Of course timely does offer other functions, for example you can have multiple accounts, or invite other people to schedule tweets on your timeline, this is great for collaboration on one account. It features an integrated url shortener that actually work The settings allow you to controle how many tweets will be sent per 24 hours and accordingly the analysis will be adjusted. Weekends can be different or ignored and you can also force a tweet to go out in the next 30 minutes, of course timed to fit the best time frame.

One thing to mention though is that the management of the queue, you can prewrite a whole list of tweets, is tricky since there is only a delete, edit or move to the top button. A move up and down, especially for the top few in the queue would be very handy.

Anyway try it for yourself and get your tweets out on time. At least some of them, you can still use in parallel other platforms to reply or interact, this is gona be the back bone to keep your twitter account running on time!

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Some new data has com in from the GPS tracking project in Basel, Switzerland. Earlier a first group was blogged as ‘Urbandiary Comparison Study‘ where we looked at the region and in ‘Stadtraum – UrbanDiary‘ the focus was on the interaction area between participant and the city.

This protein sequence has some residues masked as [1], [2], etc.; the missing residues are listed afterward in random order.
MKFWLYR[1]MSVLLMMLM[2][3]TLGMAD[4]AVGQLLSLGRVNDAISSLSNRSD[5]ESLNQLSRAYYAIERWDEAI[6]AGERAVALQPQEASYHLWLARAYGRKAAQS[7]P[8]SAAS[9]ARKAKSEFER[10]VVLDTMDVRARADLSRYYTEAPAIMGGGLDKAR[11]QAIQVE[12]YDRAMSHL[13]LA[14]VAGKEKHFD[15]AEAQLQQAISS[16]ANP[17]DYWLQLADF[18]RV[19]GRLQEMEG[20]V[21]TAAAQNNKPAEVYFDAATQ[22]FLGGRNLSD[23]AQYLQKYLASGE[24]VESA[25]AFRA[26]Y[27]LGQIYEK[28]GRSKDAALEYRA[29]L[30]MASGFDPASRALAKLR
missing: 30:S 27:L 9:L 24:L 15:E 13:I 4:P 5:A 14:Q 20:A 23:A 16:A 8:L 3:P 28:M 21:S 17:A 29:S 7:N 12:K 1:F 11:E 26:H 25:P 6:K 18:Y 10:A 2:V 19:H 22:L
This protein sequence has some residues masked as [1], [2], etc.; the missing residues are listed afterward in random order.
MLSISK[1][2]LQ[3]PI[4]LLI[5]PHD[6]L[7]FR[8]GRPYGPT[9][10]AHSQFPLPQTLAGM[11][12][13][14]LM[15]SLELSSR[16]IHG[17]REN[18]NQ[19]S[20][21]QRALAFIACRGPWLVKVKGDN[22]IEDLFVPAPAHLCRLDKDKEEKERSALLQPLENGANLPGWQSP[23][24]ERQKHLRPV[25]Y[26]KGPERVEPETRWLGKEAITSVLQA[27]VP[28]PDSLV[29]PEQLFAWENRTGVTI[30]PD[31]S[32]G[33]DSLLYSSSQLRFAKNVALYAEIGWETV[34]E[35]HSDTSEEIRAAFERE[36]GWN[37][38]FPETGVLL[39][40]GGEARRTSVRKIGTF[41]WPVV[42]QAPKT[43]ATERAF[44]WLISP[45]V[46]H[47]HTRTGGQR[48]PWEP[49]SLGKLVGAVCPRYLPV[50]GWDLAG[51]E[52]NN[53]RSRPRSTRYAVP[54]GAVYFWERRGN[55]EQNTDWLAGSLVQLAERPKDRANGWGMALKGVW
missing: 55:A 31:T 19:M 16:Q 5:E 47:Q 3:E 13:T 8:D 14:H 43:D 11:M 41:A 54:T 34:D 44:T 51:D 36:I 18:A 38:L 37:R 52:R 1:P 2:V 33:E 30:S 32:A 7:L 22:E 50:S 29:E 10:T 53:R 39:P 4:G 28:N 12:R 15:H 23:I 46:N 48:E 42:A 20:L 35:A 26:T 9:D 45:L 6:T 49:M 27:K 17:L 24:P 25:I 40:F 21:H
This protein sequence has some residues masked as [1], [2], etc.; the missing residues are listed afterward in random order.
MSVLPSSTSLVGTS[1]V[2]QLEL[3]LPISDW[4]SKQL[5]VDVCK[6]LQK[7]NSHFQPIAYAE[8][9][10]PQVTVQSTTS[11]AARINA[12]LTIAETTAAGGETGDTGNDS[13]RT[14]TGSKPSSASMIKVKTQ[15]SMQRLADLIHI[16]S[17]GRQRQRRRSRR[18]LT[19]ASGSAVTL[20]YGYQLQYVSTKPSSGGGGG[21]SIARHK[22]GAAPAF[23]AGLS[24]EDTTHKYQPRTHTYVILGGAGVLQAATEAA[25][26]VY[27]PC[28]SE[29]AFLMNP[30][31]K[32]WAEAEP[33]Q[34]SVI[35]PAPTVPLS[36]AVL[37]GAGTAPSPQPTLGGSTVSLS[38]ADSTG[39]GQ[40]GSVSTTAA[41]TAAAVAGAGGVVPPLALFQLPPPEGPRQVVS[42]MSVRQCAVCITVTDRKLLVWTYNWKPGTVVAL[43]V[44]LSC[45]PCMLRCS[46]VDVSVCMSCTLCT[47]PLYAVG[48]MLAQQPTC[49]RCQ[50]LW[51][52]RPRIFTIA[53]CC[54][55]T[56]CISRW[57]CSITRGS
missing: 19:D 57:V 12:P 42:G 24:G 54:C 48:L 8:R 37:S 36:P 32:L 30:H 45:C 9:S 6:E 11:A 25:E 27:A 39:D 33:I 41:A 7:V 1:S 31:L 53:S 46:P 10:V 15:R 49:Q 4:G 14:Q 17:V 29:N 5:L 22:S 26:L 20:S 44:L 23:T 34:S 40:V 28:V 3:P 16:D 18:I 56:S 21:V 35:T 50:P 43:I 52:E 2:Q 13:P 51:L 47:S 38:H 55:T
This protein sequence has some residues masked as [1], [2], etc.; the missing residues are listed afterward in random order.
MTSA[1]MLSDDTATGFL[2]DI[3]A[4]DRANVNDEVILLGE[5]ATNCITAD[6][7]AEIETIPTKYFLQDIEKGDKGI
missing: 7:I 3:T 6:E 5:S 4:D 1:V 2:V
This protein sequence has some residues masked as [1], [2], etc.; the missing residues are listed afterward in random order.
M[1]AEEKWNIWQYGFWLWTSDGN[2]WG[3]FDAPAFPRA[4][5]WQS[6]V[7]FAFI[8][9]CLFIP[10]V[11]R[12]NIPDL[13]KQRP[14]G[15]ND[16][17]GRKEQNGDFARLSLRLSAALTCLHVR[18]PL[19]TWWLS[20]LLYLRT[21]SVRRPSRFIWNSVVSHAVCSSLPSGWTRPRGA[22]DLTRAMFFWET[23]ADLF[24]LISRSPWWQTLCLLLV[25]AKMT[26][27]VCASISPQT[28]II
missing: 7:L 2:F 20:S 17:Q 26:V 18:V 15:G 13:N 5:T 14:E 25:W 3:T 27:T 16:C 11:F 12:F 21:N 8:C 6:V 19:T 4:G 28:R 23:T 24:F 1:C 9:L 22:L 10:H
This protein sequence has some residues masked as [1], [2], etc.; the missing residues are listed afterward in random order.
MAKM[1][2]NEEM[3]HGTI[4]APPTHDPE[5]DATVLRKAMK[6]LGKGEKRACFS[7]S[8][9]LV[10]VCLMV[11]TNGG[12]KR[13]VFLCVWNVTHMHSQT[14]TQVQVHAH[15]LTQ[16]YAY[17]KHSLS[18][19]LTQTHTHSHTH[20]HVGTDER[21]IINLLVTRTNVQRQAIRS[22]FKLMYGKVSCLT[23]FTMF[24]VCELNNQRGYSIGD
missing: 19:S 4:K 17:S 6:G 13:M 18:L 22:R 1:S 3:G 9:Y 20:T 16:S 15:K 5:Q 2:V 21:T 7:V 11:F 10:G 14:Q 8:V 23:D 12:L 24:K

Image by urbantick for urbanDiary / Basel-Stadt view, plotting all participants GPS track locations. Plotted using cartographica using Bing Maps in the background.

With the new data the focus shifts towards the individual movement in the urban area. This is in a next step also the unit that will be comparable to the existing urbanDiary London data sets.

Image by urbantick for urbanDiary / Grossbaselview, plotting a single participant’s locations. Plotted using cartographica using Bing Maps in the background.

Of much interest is of course the temporal structure of the everyday rhythm. The earlier London data was visualised as a graph plotted the number of track points per hour. This represented the amount of activity per each hour in 24 hour day. The resulting graph fitted well with the expected pattern, higlighting the rush hours, the lunch brake as well as elements of weekend activities following a different time structure. Examples HERE and updated HERE.

Image by urbantick for urbanDiary / Distance-Time graph over 24 hours linear single participants. Plotted using DataGraph.

The strategy to visualise the Basel data in a similar graph has been changed a bit in order to create a stronger contextual sense. The Basel graphs are not based on number of track points, but on distance traveled from home. The home location is assumed to be a sort of start and end location in this case.